We’ll start off with Bryan Fischer at the AFA, who wants states to “nullify” any negative ruling. Joe.My.God reports:
“If SCOTUS goes south on marriage, perhaps its time for states with marriage amendments to nullify the ruling, ignore it.”
“4 out of 5 states have passed laws nullifying federal authority on things like guns and ObamaCare. Why not in marriage?”
Nullification is the crazy legal theory that originated in the South during the Civil War that says that states can basically just ignore any Federal laws they don’t like. Which basically invalidates the whole “United States” thing.
Speaking of tweets, Peter LaBarbera says the Supreme Court ruling yes on marriage equality would be giving god the finger. Also from Joe.My.God:
“Tomorrow the Sup. Ct decides whether or not its going to give God the finger by creating a “Const. right” to homoxex’l “marriage””
NOM’s Brian Brown is jazzed – he thinks they will win tomorrow. Joe.My.God reports:
“We’re thinking we’re going to win,” he told me. “And I think that even the other side realizes that they’re not going to get the decision they want.” He added that he thinks pro-same-sex marriage advocates got the timing all wrong, and that tomorrow will bring a huge victory for supporters of traditional marriage. “This is like the life movement winning Roe,” he said.
Over at O-blog-dee-o-blog-da, our friend Melanie Nathan reminds us that Binational Couples have the most to gain… or lose… tomorrow:
As we wait for the Supreme Court of the United States to rule on the Edie Windsor DOMA case, the outcome of the most profoundly horrific impact of marriage inequality is the harsh consequence of The Defense of Marriage Act, (DOMA), that separates same-sex binational partners. It is this group of LGBT people who are hardest pressed for a favorable ruling by SCOTUS in the DOMA case because it may literally mean whether or not some of them are reunited with their partners in the near future and for others it may mean returning to the united States after spending years in exile out of the country, to be with foreign partners. U.S. gays and lesbians and their foreign partners have lived under heightened stress this month as each possible day for SCOTUS to rule on DOMA passes, leaving just one day left to rule, and that will be Thursday 27th. If no ruling is handed down on Thursday there could be a few added days – though highly unusual.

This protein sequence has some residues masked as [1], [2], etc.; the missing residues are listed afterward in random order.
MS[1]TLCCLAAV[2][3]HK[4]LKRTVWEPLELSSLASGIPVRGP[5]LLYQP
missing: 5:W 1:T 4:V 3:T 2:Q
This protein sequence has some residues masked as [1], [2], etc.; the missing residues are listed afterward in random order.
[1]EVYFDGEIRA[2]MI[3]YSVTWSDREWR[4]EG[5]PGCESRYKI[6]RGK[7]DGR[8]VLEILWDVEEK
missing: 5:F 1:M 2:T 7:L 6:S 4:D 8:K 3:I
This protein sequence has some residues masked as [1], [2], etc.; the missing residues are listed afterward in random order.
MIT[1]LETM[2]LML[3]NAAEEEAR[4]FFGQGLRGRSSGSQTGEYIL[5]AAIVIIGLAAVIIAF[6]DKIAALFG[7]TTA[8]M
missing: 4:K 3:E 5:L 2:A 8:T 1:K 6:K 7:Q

Nichelle Stephens at Dot429 explains some of the ins and outs around DOMA and same-sex couples:
Taxes can be a dreaded task for most couples regardless of sexuality, but for same sex couples, it is even more complex especially if the Defense of Marriage Act (DOMA) is overturned. Let’s talk about the numbers. According to the 2012 Census, the median income of households in the United States is 50,000. (US Census Bureau). Couples who make 50,000 and file “married filing jointly” are typically taxed lower than if they do “married filing separately”. This is a “marriage bonus” until the couple increases their gross income significantly. (Bankrate)
Over at Towleroad.com, they’re recapping their recent “what happens next” posts:
The upcoming Supreme Court decisions on DOMA and Prop 8 will not be the last word on marriage, in particular, or gay rights, in general. As we look forward to those words, however, let’s take a look ahead and discuss how the legal landscape may be more complicated after the end of June. “Gay Rights After SCOTUS” is Towleroad’s series on LGBT legal issues after Perry and Windsor.
We’re at the end of the road. Tomorrow morning at 10 AM eastern we find out what happens next.